Pearls are the only gem produced by a living organism.
Coveted and treasured for centuries, find out how these gems are formed and the characteristics that make each unique.
Key Pearl Types
- These wild oysters are found in abundance in an isolated region off Northern Australia
- Pinctada maxima oyster
- Primarily silver lip oysters
- Predominantly produces white, silver, and pink pearls
- No enhancement required for fine quality pearls
- Typically 10-16mm, with rare examples exceeding 20mm
- 1 pearl per oyster every 2-3 years
- Current production is approximately 800,000 pearls per annum
- Wild oysters account for approximately 70% of the production
- Retail value: Approximately US$300 million per annum
These wild oysters are found in Indonesia, Papua New Guinea, The Phillipines, and Vietnam
- Pinctada maxima oyster
- Primarily gold lip oysters
- Typically 8-14mm
- 1 pearl per oyster every 1-2 years
- Oysters are grown in hatcheries
- Current production is approximately 300 million pearls per annum
- Retail value: US$230m per annum
- Tahiti, French Polynesia, Marshall and Cook Islands, Solomon Islands, Fiji
- Colours from black to 'peacock' green and other exotic colours
- Shapes similar to Australian South Sea pearls, including round, drop, circle, button, oval and baroque
- Fine quality pearls larger than 10mm in classic shapes are becoming increasingly scarce
- Typically 8-13mm, with rare examples up to 18mm
- 1 pearl per oyster every 2 years
- Approximately 7.4 million pearls per annum
- 100% of Tahitian black pearls are produced by hatchery-reared oysters
- Retail value: Approximately US$220 million per annum
- Previously produced solely in Japan, but now primarily produced in China from hatchery-reared oysters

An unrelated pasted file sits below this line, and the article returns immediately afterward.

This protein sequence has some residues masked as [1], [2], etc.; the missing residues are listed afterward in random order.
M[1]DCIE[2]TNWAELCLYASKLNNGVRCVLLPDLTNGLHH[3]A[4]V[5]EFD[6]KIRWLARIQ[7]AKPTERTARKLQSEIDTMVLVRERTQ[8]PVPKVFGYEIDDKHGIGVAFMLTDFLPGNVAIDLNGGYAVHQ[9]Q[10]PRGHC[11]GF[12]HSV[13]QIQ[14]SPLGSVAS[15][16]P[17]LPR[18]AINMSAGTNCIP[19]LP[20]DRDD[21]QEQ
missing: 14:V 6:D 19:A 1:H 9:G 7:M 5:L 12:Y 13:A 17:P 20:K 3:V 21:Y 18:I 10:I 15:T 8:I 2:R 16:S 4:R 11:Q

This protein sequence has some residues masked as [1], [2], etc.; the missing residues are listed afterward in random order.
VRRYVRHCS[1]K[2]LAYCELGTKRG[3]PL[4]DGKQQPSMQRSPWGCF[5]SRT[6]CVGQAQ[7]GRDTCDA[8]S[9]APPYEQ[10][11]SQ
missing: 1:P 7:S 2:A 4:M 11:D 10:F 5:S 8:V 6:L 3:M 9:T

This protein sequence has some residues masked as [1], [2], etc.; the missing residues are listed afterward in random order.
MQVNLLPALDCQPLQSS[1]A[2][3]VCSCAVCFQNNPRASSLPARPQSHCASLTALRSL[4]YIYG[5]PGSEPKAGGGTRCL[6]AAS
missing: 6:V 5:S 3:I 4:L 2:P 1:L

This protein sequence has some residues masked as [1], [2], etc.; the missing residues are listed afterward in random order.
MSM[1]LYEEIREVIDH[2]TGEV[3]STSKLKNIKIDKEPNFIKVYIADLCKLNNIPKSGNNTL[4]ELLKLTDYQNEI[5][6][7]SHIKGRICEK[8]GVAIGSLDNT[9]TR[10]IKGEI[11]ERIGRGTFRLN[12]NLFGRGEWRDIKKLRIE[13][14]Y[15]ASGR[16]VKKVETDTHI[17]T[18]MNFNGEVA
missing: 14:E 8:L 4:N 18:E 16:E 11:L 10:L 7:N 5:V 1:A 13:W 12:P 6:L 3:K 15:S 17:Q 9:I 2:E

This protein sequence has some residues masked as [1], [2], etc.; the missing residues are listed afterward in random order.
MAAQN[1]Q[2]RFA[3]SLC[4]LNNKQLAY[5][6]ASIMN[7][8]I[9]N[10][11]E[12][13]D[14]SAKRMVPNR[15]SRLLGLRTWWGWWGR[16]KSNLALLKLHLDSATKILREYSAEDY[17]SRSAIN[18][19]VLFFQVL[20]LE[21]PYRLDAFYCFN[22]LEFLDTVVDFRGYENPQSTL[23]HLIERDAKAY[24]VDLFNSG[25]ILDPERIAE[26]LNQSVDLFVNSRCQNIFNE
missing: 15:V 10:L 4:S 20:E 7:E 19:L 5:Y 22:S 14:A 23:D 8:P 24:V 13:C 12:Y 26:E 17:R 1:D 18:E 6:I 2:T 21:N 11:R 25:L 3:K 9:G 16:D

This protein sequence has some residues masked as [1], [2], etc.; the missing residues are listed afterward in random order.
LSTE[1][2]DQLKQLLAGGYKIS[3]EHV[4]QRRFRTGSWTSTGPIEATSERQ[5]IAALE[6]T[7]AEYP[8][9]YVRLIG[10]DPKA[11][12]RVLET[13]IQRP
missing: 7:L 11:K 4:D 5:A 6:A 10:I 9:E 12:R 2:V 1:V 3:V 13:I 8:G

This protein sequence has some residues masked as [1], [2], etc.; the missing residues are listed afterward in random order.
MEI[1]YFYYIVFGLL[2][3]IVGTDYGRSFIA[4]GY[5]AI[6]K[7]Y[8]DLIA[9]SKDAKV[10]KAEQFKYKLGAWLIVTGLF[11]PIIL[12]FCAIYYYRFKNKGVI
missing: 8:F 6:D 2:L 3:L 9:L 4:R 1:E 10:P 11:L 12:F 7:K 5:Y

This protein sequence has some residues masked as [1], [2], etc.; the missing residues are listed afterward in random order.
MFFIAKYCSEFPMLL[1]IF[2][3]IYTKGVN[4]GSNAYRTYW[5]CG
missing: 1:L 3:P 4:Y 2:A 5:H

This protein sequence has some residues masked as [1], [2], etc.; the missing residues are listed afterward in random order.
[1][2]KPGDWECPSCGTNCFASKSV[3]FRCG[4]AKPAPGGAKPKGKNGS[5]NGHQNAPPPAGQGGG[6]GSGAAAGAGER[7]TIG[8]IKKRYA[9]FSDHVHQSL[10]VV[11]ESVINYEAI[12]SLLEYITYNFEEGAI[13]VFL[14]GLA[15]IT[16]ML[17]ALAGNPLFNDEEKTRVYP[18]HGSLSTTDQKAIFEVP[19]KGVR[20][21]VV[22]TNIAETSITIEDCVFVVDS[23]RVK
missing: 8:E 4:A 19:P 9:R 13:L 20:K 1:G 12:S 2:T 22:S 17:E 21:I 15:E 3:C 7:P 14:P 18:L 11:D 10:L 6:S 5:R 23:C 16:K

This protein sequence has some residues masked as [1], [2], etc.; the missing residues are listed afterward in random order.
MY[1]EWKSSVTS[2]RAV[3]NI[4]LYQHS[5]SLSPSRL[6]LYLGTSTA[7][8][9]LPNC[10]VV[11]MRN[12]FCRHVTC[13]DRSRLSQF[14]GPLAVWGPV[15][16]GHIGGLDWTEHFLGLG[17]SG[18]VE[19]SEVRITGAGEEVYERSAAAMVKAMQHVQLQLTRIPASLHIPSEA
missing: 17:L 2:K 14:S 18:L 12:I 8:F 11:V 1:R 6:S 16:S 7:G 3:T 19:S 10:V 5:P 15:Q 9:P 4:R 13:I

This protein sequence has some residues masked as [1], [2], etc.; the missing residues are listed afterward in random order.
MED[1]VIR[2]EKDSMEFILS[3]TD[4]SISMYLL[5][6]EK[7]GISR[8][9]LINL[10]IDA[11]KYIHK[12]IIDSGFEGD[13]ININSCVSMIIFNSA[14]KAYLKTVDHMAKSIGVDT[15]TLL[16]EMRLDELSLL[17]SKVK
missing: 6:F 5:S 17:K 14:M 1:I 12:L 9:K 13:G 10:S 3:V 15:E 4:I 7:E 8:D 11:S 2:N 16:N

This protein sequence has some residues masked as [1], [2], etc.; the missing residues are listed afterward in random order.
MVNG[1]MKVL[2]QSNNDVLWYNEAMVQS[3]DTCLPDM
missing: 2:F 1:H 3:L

- Nacre thickness typically less than 0.1mm
- Predominantly round or near round in shape
- Quality tends to diminish over time
- Typically 5-8mm, with rare examples exceeding 12mm
- Up to five pearls per oyster every 6 to 12 months
- 44 million pearls per annum
- Retail value: US$300 million per annum
- The cultured pearl cycle is approximately 6 months
- Primarily in China
- Produced by freshwater mussels such as Hyriopsis in China and Japan
- Environmental concern
- Most commonly produced in non-classic or “barrel” shapes
- Production generally between 3-15mm
- Up to 100 pearls per mussel
- Approximately 1500 tonnes (or 1 billion pearls) per annum
- Retail value: US$400m per annum
Fine quality natural pearls are extremely rare. In the wild, perhaps only 1 in 10,000 oysters will produce a natural pearl of jewellery quality.
The exact cause that results in the formation of a natural pearl is not fully understood. It was once believed that natural pearls formed in response to a foreign substance (for example, a piece of grit) making its way into the shell of the oyster. Initially it was believed that the oyster coated the invader in layers of nacre as a 'defence mechanism' to protect itself from the substance. While this may be the case in rare examples, research in recent years suggests that natural pearls may actually occur more spontaneously and inexplicably - further adding to their mystique.
To produce pearls of natural beauty with no enhancement requires farming practices that mimic the natural life of the oyster as closely as possible. For more than 50 years, Australian pearl farmers have sought to understand the secret behind the Pinctada maxima’s ability to produce natural pearls of superlative quality.
Pearls with natural colour and lustre
As with all gemstones, fine quality pearls that require no enhancement are exceedingly rare and highly prized, and this is reflected in their value.Learn more about Australian South Sea pearls
Pearls with enhanced colour and lustre
As with other gemstones, the processing of pearls is a common practice that makes attractive jewellery accessible to a wider market.
Processes such as light chemical treatments may improve the appearance of a lower quality pearl. The improved lustre resulting from light processing may fade after a few years, but this does not damage the pearl's structure. Heavy chemical treatments may adversely affect the physical integrity of a pearl and can sometimes impart a coarse and chalky look and feel.